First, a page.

Keep in mind that a "cell" or cellular phone was analog (like CB) communication. PCS (personal communications service) is digital, chopped and recreated received sound which can lag. A cell phone was connected to a tower all of the time when turned on (fast battery drain) and PCS phones only access the tower a couple of times a minute to let reassure the tower and phone that both are still there so the carrier knows which tower to use to send a ring signal when someone calls your phone (slow battery drain when not being used).

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Code Division Multiple Access (CDMA) is a sort of multiplexing that facilitates various signals to occupy a single transmission channel. It optimizes the use of available bandwidth. The technology is commonly used in ultra-high-frequency (UHF) cellular telephone systems, bands ranging between the 800-MHz and 1.9-GHz.
            John . . .

              

Offline shadow67

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Re: Mobile Phone Voice Quality, CDMA/GSM and what's next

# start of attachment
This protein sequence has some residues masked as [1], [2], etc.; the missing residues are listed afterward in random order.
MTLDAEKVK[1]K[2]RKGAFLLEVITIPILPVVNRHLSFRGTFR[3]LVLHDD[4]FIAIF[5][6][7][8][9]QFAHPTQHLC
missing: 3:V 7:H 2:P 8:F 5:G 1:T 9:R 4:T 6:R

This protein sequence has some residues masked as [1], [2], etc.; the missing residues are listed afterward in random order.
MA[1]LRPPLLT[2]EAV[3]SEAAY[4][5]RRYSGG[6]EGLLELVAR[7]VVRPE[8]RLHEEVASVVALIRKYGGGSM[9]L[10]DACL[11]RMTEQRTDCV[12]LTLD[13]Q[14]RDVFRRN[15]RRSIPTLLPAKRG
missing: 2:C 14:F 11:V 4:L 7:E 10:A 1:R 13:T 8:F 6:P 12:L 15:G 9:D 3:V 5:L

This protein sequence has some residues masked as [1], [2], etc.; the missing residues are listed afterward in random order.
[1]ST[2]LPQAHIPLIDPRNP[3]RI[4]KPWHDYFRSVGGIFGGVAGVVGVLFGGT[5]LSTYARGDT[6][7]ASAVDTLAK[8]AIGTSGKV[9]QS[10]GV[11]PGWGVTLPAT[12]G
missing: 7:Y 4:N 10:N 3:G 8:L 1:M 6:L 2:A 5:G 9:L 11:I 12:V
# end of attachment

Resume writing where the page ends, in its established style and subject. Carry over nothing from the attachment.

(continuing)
« Reply #2 on: November 19, 2017, 10:05:38 PM »
Historically speaking, AT&T and T-Mobile until recently used what is called GSM, which has been the standard in Europe for many years. This technology requires a SIM card in the phone. Verizon and Sprint have used CDMA, the technology mentioned in the prior post, which if I recall correctly is a proprietary technology created by Qualcomm that they then licensed to different manufacturers.  The two are incompatible, which is why when looking at unlocked wireless phones one may see that in the U.S. a particular phone may only operate on AT&T or T-Mobile. A GSM phone can be used on another GSM carrier by simply swapping out the SIM card (if the phone is not locked to the network). A CDMA phone can not be used on another network generally speaking. With the advent of LTE 4G networks all of the carriers are now going to a technology called VoLTE. This makes new phones more apt to work on other carriers, but only if unlocked and only if the phone works on the frequencies each carrier uses.

Offline AE_Collector

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Re: Mobile Phone Voice Quality, CDMA/GSM and what's next
« Reply #3 on: November 19, 2017, 11:36:40 PM »
Yeah I think CDMA is in its way to the history books soon. For awhile it looked as though GSM and CDMA would both survive but I think the writing is on the wall now. CDMA is gone or very close to gone in Canada after being the standard for both Bell and Telus.

Terry
« Last Edit: November 20, 2017, 12:38:37 AM by AE_Collector »

Offline TelePlay

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Re: Mobile Phone Voice Quality, CDMA/GSM and what's next
« Reply #4 on: November 19, 2017, 11:49:09 PM »